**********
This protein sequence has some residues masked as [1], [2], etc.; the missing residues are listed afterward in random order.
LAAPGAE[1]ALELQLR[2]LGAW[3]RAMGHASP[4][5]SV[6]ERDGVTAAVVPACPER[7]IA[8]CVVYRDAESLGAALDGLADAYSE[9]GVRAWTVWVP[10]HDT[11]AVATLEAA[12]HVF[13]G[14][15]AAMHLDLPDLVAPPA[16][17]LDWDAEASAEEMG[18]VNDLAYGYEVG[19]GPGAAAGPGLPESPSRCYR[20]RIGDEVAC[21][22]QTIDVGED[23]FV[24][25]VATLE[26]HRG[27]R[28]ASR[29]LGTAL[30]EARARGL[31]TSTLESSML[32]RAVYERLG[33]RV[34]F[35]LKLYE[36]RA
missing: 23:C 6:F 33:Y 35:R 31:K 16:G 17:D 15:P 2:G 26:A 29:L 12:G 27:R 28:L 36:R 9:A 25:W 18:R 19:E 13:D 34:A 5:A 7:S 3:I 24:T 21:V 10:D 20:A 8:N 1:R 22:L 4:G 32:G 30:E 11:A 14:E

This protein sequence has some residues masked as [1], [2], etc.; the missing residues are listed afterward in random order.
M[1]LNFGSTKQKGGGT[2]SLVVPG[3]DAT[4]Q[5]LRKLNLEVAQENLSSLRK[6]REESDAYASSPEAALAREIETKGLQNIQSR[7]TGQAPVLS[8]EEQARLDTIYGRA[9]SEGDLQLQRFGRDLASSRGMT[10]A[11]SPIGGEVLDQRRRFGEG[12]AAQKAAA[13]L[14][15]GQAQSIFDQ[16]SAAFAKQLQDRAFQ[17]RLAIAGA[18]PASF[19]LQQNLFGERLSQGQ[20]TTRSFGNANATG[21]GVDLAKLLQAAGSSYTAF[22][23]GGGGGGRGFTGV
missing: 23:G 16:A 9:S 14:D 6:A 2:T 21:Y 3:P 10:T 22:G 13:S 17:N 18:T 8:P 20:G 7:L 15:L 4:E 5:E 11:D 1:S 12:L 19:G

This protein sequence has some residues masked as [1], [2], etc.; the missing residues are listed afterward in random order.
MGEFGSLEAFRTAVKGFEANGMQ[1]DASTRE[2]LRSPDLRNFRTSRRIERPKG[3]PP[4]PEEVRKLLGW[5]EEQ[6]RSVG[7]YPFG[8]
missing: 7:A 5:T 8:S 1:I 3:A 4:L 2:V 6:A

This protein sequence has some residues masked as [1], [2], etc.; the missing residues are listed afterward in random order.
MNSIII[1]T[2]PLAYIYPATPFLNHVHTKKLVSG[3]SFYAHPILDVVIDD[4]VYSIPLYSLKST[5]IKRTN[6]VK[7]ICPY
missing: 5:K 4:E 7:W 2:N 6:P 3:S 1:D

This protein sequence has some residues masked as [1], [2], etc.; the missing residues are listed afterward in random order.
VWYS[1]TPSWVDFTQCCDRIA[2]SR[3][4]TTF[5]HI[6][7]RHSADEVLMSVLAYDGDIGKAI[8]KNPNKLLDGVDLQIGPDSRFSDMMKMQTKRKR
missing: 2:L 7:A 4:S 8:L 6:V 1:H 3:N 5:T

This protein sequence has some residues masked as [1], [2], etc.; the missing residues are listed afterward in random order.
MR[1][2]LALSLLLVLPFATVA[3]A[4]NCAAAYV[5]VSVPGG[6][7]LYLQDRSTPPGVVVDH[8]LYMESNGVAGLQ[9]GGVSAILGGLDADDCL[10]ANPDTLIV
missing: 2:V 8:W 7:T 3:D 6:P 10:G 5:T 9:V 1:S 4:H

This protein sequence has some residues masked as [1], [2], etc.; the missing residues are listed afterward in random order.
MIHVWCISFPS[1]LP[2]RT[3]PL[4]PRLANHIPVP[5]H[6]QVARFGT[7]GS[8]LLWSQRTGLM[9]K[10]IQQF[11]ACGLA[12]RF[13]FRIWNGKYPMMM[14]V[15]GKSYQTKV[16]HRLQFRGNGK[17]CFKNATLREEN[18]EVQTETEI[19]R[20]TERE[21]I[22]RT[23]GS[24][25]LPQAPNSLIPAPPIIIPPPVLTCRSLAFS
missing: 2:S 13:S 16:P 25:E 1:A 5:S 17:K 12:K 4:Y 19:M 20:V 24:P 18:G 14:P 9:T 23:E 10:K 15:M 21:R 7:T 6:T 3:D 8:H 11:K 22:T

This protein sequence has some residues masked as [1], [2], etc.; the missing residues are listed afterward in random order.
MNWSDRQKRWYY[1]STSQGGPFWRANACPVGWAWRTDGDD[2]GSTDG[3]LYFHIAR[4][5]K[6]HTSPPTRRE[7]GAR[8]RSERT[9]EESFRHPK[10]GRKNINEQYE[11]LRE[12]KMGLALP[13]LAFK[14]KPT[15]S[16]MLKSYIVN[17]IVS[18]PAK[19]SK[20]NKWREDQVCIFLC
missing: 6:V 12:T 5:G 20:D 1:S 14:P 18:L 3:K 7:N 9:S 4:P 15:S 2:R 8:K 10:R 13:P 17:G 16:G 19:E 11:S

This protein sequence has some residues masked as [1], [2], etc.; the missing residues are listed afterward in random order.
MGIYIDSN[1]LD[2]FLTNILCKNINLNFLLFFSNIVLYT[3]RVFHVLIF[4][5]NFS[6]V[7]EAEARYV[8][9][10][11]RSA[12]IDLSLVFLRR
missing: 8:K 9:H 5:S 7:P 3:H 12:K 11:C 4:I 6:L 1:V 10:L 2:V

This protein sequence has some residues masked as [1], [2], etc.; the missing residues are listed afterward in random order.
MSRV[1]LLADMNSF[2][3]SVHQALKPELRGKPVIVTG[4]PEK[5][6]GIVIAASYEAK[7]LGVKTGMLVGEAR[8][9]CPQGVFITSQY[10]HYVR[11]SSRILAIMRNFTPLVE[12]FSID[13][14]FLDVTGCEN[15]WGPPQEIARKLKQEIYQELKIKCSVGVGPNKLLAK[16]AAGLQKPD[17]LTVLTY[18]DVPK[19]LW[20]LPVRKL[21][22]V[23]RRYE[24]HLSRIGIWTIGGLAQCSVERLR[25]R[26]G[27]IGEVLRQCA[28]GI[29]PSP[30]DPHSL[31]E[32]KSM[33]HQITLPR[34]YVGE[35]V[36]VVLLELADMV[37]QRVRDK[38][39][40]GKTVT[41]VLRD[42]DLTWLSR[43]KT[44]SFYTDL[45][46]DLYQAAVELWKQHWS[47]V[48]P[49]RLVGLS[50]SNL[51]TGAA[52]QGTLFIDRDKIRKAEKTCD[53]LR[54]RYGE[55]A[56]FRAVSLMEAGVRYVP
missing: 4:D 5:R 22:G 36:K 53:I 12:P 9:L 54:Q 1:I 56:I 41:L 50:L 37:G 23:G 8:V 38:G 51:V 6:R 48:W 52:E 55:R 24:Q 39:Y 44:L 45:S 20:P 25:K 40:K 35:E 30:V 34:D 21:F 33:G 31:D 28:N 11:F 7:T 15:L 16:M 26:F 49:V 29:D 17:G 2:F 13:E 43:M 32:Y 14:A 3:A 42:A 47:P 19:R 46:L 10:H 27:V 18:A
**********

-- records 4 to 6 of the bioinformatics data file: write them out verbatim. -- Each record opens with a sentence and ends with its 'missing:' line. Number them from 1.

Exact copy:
This protein sequence has some residues masked as [1], [2], etc.; the missing residues are listed afterward in random order.
MNSIII[1]T[2]PLAYIYPATPFLNHVHTKKLVSG[3]SFYAHPILDVVIDD[4]VYSIPLYSLKST[5]IKRTN[6]VK[7]ICPY
missing: 5:K 4:E 7:W 2:N 6:P 3:S 1:D

This protein sequence has some residues masked as [1], [2], etc.; the missing residues are listed afterward in random order.
VWYS[1]TPSWVDFTQCCDRIA[2]SR[3][4]TTF[5]HI[6][7]RHSADEVLMSVLAYDGDIGKAI[8]KNPNKLLDGVDLQIGPDSRFSDMMKMQTKRKR
missing: 2:L 7:A 4:S 8:L 6:V 1:H 3:N 5:T

This protein sequence has some residues masked as [1], [2], etc.; the missing residues are listed afterward in random order.
MR[1][2]LALSLLLVLPFATVA[3]A[4]NCAAAYV[5]VSVPGG[6][7]LYLQDRSTPPGVVVDH[8]LYMESNGVAGLQ[9]GGVSAILGGLDADDCL[10]ANPDTLIV
missing: 2:V 8:W 7:T 3:D 6:P 10:G 5:T 9:V 1:S 4:H